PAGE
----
By Eden Strong
Originally published on Babble
Last year, as I sat down at my computer to write an article on the realities of what it’s like to be a single mom on welfare during the holiday season, I began to cry before I could even type my first line. Thinking of what the previous four years had meant for us — since the day that my husband had abandoned me and our two young children — a rush of words came pouring out, almost as fast as the tears were rolling down my face.
“‘Mommy, can we work on writing my letter to Santa now?’ my 7-year-old daughter asked. Looking down at her face, so full of excitement and hope, I felt myself break into a cold sweat. What was she going to ask for? I thought. How on earth am I going to help her write a letter that will only get her hopes up in receiving something that she will probably never get?
Because if I had learned anything over the previous four years, it’s that in our house, “wants” were dreams, and even needs weren’t always met.
That didn’t mean I didn’t nearly kill myself trying, but I didn’t want my children to know just how difficult life had gotten for us. As a mother, I didn’t want them to feel anything but safe. When my daughter needed new shoes, I sold my winter coat, and when my son needed an expensive therapy for a medical condition that he has — that Medicaid wouldn’t cover — I sold my living room furniture. On and on this went, until I had nearly nothing left; but my children had almost everything they needed.
So earlier this week, when I saw a post by Australian blogger Constance Hall about the fierceness of single moms, I couldn’t help but tear up.
“It’s not about material stuff, it’s about the fierce hearts of women doing it solo,” she writes. “I know that this time of year isn’t easy, but single mums get sh*t done and I think that’s really f*cking cool.”
In her post, she reflects upon a conversation she recently had with a friend and owner of a local surf and skate shop. Hall says he told her that despite his merchandise selling for upwards of several thousand dollars, his biggest customers are not the wealthy.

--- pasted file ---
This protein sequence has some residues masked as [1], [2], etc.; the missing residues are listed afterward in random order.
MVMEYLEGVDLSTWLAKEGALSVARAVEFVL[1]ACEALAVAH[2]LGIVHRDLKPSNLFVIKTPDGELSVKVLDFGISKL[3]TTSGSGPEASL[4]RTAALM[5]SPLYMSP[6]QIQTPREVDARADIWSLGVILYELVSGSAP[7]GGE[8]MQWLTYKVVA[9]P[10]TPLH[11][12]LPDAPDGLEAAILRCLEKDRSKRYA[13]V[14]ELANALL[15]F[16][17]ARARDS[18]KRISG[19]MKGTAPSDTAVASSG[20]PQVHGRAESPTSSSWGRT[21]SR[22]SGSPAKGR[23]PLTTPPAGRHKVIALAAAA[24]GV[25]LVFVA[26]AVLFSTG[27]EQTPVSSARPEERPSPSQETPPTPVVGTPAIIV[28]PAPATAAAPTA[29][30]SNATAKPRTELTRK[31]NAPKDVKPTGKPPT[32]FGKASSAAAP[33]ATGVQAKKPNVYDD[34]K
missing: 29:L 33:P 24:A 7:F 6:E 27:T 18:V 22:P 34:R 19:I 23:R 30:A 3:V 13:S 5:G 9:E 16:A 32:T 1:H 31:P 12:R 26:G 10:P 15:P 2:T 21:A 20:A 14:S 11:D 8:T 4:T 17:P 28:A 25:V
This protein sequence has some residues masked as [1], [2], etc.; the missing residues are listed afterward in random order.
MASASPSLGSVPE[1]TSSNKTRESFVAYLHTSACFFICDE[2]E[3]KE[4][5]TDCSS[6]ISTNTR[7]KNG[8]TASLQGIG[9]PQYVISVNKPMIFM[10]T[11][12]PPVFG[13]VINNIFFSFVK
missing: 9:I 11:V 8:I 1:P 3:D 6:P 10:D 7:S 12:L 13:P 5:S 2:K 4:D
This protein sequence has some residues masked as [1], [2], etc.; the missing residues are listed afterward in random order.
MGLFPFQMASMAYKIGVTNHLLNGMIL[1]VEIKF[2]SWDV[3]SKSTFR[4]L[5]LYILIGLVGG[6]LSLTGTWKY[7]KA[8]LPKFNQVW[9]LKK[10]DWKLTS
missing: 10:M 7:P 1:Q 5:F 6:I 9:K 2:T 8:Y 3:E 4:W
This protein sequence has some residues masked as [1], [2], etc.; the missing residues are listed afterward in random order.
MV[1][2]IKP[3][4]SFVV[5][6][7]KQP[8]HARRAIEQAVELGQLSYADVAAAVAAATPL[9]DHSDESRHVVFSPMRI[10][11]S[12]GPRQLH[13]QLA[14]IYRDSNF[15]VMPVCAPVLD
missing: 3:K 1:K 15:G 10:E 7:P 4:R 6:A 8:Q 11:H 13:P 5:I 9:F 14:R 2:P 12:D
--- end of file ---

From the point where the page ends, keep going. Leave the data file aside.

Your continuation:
“You’d be surprised Con, single mums are my biggest clientele,” her friend told her. “They lay-by stuff for their kids and come in every week to pay it off.”
But she wasn’t surprised at all. In fact, she went on to explain:
“I was raised by this single mum who begged, stole and borrowed to make sure I didn’t go without, I had the best trampoline in town and always new that if I really wanted something it wasn’t out of reach.”
Because that’s what parents do. We try our best to make sure that despite our difficult circumstances, our kids are sheltered and protected in ways that make them feel safe.
Now, I personally have never stolen anything to provide for my kids, but I have sold nearly everything I owned, worked more hours than I could physically handle just to keep a roof over their heads, set aside my pride to stand in line for hours at the food pantry (and still sometimes went hungry) — all for my kids.
Most parents would do anything to take care of their kids, and single moms are no exception; but they have the added burden of needing to work twice as hard to get the job done. And I wonder, looking back on those four years of absolute exhaustion that I spent as a single mother, if my kids will ever remember the time I sacrificed myself for them in every way possible.
Constance Hall, you give me hope; and for that, I can only thank you. Your words remind us all that the real spirit of the season lies in the depth of our love for our children. It’s not about the gifts that are under the tree, but the heart and the love of the person who wrapped up the box.